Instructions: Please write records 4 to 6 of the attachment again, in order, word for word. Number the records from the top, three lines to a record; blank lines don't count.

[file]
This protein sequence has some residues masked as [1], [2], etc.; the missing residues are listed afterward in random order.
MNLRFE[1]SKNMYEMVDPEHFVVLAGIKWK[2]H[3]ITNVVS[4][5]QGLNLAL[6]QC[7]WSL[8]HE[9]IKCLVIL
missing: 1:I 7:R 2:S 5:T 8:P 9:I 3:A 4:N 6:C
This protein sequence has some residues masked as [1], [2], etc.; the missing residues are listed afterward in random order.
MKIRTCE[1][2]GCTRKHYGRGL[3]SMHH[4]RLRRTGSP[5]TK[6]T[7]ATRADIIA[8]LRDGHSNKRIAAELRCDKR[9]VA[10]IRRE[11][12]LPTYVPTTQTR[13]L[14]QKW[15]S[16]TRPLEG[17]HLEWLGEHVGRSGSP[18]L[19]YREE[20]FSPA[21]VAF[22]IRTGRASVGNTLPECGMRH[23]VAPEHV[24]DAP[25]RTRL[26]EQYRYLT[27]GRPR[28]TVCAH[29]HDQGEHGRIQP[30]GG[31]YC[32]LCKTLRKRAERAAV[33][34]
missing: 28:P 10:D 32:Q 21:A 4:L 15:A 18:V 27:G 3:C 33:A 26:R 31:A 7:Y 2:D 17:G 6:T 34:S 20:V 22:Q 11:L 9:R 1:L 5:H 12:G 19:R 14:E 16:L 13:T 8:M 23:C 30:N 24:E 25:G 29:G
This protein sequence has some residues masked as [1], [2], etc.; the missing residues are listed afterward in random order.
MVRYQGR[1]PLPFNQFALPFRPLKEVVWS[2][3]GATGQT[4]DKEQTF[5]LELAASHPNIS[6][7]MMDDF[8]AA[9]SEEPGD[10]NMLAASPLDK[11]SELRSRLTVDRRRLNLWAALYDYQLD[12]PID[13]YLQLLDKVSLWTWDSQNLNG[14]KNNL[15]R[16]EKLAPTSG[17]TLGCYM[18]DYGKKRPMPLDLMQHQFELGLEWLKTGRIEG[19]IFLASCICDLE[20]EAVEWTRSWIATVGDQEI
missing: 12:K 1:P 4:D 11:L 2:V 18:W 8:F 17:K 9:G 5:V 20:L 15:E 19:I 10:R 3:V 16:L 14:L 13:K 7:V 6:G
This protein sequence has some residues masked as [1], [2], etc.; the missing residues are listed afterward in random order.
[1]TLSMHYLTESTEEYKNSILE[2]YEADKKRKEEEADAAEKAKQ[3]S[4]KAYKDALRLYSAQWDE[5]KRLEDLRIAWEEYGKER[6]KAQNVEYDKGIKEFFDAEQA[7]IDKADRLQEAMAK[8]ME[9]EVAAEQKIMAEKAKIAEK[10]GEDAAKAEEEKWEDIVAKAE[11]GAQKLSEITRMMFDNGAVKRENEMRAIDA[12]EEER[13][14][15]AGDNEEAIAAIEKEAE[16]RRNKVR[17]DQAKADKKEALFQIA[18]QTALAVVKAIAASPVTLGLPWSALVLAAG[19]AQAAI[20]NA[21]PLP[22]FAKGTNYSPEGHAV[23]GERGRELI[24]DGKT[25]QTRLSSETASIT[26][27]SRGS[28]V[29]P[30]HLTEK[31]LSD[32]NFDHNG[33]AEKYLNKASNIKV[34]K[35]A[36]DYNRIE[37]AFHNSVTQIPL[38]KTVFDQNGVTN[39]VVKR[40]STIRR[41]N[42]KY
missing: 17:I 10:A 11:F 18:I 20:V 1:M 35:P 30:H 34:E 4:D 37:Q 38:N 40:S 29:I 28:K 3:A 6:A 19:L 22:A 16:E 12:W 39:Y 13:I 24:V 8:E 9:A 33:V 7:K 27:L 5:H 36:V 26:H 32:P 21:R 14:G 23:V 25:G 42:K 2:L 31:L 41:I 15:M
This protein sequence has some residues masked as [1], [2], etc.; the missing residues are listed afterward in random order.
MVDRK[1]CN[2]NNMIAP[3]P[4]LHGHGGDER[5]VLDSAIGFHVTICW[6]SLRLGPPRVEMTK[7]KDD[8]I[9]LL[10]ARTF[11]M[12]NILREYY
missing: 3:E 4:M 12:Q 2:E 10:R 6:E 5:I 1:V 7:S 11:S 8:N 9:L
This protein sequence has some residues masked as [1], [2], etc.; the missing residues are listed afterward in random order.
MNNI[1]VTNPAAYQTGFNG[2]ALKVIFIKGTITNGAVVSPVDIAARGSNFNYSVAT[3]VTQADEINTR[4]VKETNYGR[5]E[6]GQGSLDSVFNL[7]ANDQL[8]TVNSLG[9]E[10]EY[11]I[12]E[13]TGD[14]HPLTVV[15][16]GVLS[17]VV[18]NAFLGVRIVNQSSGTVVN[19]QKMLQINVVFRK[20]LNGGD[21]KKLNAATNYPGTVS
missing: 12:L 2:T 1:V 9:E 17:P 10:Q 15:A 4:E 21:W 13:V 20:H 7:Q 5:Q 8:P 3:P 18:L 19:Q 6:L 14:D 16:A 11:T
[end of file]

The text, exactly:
This protein sequence has some residues masked as [1], [2], etc.; the missing residues are listed afterward in random order.
[1]TLSMHYLTESTEEYKNSILE[2]YEADKKRKEEEADAAEKAKQ[3]S[4]KAYKDALRLYSAQWDE[5]KRLEDLRIAWEEYGKER[6]KAQNVEYDKGIKEFFDAEQA[7]IDKADRLQEAMAK[8]ME[9]EVAAEQKIMAEKAKIAEK[10]GEDAAKAEEEKWEDIVAKAE[11]GAQKLSEITRMMFDNGAVKRENEMRAIDA[12]EEER[13][14][15]AGDNEEAIAAIEKEAE[16]RRNKVR[17]DQAKADKKEALFQIA[18]QTALAVVKAIAASPVTLGLPWSALVLAAG[19]AQAAI[20]NA[21]PLP[22]FAKGTNYSPEGHAV[23]GERGRELI[24]DGKT[25]QTRLSSETASIT[26][27]SRGS[28]V[29]P[30]HLTEK[31]LSD[32]NFDHNG[33]AEKYLNKASNIKV[34]K[35]A[36]DYNRIE[37]AFHNSVTQIPL[38]KTVFDQNGVTN[39]VVKR[40]STIRR[41]N[42]KY
missing: 17:I 10:A 11:F 18:I 20:V 1:M 35:P 30:H 34:E 4:D 37:Q 38:N 40:S 29:I 28:K 3:A 6:A 19:L 22:A 16:E 12:W 39:Y 13:I 24:V 8:E 9:A 33:V 7:K 27:L 5:H 36:V 26:H 32:P 21:R 14:G 23:V 25:G 42:K 2:L 31:L 41:I 15:M
This protein sequence has some residues masked as [1], [2], etc.; the missing residues are listed afterward in random order.
MVDRK[1]CN[2]NNMIAP[3]P[4]LHGHGGDER[5]VLDSAIGFHVTICW[6]SLRLGPPRVEMTK[7]KDD[8]I[9]LL[10]ARTF[11]M[12]NILREYY
missing: 3:E 4:M 12:Q 2:E 10:R 6:E 5:I 1:V 7:S 11:S 8:N 9:L
This protein sequence has some residues masked as [1], [2], etc.; the missing residues are listed afterward in random order.
MNNI[1]VTNPAAYQTGFNG[2]ALKVIFIKGTITNGAVVSPVDIAARGSNFNYSVAT[3]VTQADEINTR[4]VKETNYGR[5]E[6]GQGSLDSVFNL[7]ANDQL[8]TVNSLG[9]E[10]EY[11]I[12]E[13]TGD[14]HPLTVV[15][16]GVLS[17]VV[18]NAFLGVRIVNQSSGTVVN[19]QKMLQINVVFRK[20]LNGGD[21]KKLNAATNYPGTVS
missing: 12:L 2:T 1:V 9:E 17:P 10:Q 15:A 4:E 21:W 13:V 20:H 7:Q 5:Q 8:P 3:P 18:L 19:Q 6:L 14:D 16:A 11:T